• Oakshire OBF 26: After the success of Oakshire’s OBF 25 last year, which included 25 different Oregon ingredients, they decided to keep the train rolling this year by upping the ante to 26 mostly Oregon-based ingredients; the result is a 26 IBU golden ale that should highligh Oregon’s bounty

Baker’s dozen picks (i.e. extra beers I will have at the top of my priority list)

  • Deschutes Double Impact Belgian IPA: Growing up as a big Jean-Claude Van Damme fan, I need to try this beer for the name alone
  • Dick’s Pulp Friction: You may have noticed a trend with the fruit beers this year and this one falls into that category as an orange infused pale ale, also with a great name
  • Rogue Beard Beer: Gimmicky? Yes, but I have been dying to try this beer made with yeast taken from brewer John Maier’s beard
  • Terminal Gravity Tap Out: The highest alcohol offering at OBF from my favorite post-Wallowa hiking watering hole is described as a ‘Craft Malt Liquor’ but I am guessing it will bear very little resemblence to the forties of King Cobra I used to buy in college

For those that boycott the OBF for whatever reason, there is still plenty to keep you busy this week including EastBurn’s 2nd Annual OBF Brewers’ Pig Roast on Wednesday, the Brew Am Golf Tournament at Edgefield on Friday and Belmont Station’s Fringe Fest on Saturday. Cheers!

2013 North American Organic Brewers Festival

NAOBF

Photo courtesy of NAOBF

This is the second year in a row that I attended my favorite beer festival in Portland. The North American Organic Brewers Festival (NAOBF) is family oriented, small, environmentally conscience, and stocked with some damn fine beer.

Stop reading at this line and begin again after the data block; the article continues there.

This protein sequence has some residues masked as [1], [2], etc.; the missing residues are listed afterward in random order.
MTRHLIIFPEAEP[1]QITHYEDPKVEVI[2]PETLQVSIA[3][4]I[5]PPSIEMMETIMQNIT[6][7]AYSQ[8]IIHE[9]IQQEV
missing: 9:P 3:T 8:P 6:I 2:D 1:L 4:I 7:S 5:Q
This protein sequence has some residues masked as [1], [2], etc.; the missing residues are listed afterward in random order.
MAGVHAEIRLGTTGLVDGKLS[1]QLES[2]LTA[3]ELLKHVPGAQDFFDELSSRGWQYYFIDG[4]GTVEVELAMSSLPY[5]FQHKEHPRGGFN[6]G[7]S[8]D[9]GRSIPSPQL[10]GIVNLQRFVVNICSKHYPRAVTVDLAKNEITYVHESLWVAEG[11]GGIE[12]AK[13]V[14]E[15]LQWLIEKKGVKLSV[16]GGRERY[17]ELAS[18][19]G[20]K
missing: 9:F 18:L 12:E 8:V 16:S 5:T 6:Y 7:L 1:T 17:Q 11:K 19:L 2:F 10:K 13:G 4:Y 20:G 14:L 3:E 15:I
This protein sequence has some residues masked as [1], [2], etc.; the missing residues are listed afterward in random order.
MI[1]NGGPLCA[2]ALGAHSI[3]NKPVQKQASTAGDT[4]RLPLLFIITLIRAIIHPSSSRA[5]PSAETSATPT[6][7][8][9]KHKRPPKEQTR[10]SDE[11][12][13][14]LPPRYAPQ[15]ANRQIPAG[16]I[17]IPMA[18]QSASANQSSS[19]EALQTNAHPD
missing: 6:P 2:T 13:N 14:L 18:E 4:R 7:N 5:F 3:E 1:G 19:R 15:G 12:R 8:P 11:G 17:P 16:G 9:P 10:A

The NAOBF offered 60 organic beers and ciders from California, Minnesota, Montana, Oregon, Utah, and Washington along with sustainable practices that many other festivals (not just beer festivals) should adopt to lessen the impact on the unique and beautiful place we call home.

I love this festival for a few reasons that are not entirely related to beer. It is not too large or too small and it welcomes all ages. With a bike corral and located conveniently on the yellow MAX line, there are safe and expedient ways to arrive and depart from the festival with ease. NAOBF is easily manageable and stocked with free water, delectable food, diner tents, and a view from one of the most beautiful parks in Portland: Overlook Park. Additionally, the festival donates a portion of the proceeds to the Overlook Neighborhood Association, Portland Public Schools, and the Oregon Food Bank. Oh, yeah, and it serves beer too.

With more than 60 organic beers to choose from, it is quite difficult to sample all of them in one day. I certainly tried. I did have a few favorites though: Logsdon Seizoen Bretta and Summit Brewing Co Unchained #12: 100% Organic Session Ale. Both refreshing and easily drinkable, the Logsdon clocks in at 8% and is balanced by Summit’s sessionable characteristics of their Session IPA, which just passes 4.5% ABV. My all time favorite from one of Eugene’s most popular breweries, Falling Sky Brewing, was the Biopiracy Best Bitter. The ultimate session beer (5.1% ABV) made from 100% organic ingredients (not all beers are 100% organic) and features honeysuckle and pear flavors. I enjoyed the ease of consuming one of the many beers from my favorite brewery in Eugene and just maybe Oregon.